NASA SBIR 2005 Solicitation


PROPOSAL TITLE:Single Molecule Instrument for Surface Enhanced Raman Optical Activity of Biomolecules

SMALL BUSINESS CONCERN (Firm Name, Mail Address, City/State/Zip, Phone)
Radiation Monitoring Devices, Inc.
44 Hunt St
Watertown, MA 02472-4699
(617) 668-6801

PRINCIPAL INVESTIGATOR/PROJECT MANAGER (Name, E-mail, Mail Address, City/State/Zip, Phone)
Rajan   Gurjar
44 Hunt Street
Watertown, MA  02472-4699
(617) 668-6801

TECHNICAL ABSTRACT (Limit 2000 characters, approximately 200 words)
Stereochemistry is an essential element of our organic life. Only certain enantiomers are useful as drugs for the human body. Raman optical activity (ROA) provides stereochemical information down to the bond levels. Many biomolecules like proteins and DNA can be studied to understand their structural chemistry and structure related dynamics. These methods do not require material in the crystalline form and hence can be very useful tools.
However, ROA signals are even weaker than the Raman signals. Using an important biomolecule, we have demonstrated in Phase I that ROA can be enhanced using nanoparticles. Not only did the ROA ratio increase by two orders of magnitude, the measurement time reduced from several hours to 10 seconds. Phase II work will focus on enhancing ROA signals in different subspecies of biomolecules, namely amino acids and proteins, and developing the appropriate colloidal chemistry. Use of nanoparticles is known to enhance Raman signals by several orders of magnitude. Our goal is to achieve similar gains in ROA signals by using a sensitive detection system in combination with improved surface enhanced chemistry and microfluidics-based single-molecule detection techniques. This will result in improved precision of measurement and shorten measurement time.

POTENTIAL NASA COMMERCIAL APPLICATIONS (Limit 1500 characters, approximately 150 words)
NASA's main interest in determining helicity of biomolecules is for extra-terrestrial life research programs. Indication of prevalence of L or D type biomolecules, their structure and isotope identification, can lead to useful clues of life existence elsewhere in outer space. Surface enhanced Raman optical activity (SEROA) tool will be very useful, especially for unknown biomolecules whose racemic mixtures cannot be easily identified and separated by phase separation techniques. Moreover, trace identification to the order of parts-per-trillion, or structure identification when crystalline structure is non-existent, are also some of the important issues that ROA can address. This instrument can also be useful for marine researchers who study life processes in deep underwater thermal vents. Sensitive Raman measurements with reduced measurement time will be of immense help considering the difficulty in obtaining access to samples. Real-time studies could become possible with the use of appropriate underwater fiber probes with nanoparticle coated films.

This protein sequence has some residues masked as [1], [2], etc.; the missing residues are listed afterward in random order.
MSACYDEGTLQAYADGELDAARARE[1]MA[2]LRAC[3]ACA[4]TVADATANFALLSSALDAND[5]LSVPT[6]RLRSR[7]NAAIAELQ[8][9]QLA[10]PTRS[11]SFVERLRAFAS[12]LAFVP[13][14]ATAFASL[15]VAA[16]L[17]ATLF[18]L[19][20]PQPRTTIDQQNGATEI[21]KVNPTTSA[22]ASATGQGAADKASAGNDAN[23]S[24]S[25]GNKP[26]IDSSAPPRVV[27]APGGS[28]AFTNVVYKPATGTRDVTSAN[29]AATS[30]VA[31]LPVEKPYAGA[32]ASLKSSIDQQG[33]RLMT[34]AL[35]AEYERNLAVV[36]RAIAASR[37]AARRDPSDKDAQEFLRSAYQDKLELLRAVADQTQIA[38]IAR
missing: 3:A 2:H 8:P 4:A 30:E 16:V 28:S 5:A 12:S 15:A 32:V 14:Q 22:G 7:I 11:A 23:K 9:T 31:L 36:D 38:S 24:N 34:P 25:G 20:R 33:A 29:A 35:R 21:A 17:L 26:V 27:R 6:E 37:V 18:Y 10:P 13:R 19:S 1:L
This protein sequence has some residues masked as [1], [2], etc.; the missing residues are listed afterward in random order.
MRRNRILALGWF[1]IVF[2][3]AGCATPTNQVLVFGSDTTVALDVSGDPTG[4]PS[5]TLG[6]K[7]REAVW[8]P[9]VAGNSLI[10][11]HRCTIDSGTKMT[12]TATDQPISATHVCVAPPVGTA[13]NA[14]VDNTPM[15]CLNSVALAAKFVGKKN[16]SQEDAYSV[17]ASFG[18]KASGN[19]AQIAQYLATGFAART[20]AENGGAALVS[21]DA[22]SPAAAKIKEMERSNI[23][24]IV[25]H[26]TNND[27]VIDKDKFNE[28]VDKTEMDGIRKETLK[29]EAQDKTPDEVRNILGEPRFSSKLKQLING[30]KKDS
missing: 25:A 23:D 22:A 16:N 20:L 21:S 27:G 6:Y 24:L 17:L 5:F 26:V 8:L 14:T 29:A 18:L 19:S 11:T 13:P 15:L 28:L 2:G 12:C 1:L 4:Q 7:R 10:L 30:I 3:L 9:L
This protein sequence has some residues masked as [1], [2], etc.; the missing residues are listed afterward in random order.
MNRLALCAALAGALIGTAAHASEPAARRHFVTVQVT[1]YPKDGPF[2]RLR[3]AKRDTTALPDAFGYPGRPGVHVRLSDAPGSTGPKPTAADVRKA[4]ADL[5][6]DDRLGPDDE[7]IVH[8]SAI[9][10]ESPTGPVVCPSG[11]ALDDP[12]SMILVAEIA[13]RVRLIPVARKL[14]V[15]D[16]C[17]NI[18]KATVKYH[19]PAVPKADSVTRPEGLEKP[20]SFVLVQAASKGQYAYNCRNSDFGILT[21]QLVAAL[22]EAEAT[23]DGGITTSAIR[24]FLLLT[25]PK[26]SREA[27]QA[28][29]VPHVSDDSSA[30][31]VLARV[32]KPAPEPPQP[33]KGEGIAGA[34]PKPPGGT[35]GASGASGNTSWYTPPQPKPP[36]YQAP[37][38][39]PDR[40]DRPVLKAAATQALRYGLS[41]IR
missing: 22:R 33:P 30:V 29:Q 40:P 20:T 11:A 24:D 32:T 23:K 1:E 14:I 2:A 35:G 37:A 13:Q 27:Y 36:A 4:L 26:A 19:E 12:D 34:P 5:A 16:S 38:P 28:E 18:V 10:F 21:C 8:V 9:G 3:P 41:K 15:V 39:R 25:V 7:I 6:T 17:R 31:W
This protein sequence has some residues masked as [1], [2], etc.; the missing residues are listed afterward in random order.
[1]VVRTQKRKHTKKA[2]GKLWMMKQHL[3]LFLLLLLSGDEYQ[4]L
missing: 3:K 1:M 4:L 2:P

POTENTIAL NON-NASA COMMERCIAL APPLICATIONS (Limit 1500 characters, approximately 150 words)
Research can lead to better methods to measure and quantify Raman optical activity (ROA). This technique can augment X-ray diffraction to provide structural information of a biomolecule, which is of prime interest to biomedical researchers and those developing drugs or cures to fight diseases. Many chemical and drug industries employ spectrometer systems to measure circular dichroism. So far, the focus has been on measuring electronic or linear dichroism on a large number of molecules due to the ease of measurement. However, with ROA, a single molecule can be studied. Other benefits include not having to rely on phase separation techniques, which are not easily available for every molecule. Our efforts will pave the way for obtaining improved ROA signals using existing spectrometers with little modification. Knowledge of specific enantiomers can help drug research.

NASA's technology taxonomy has been developed by the SBIR-STTR program to disseminate awareness of proposed and awarded R/R&D in the agency. It is a listing of over 100 technologies, sorted into broad categories, of interest to NASA.

Biomolecular Sensors

Form Printed on 07-25-06 17:04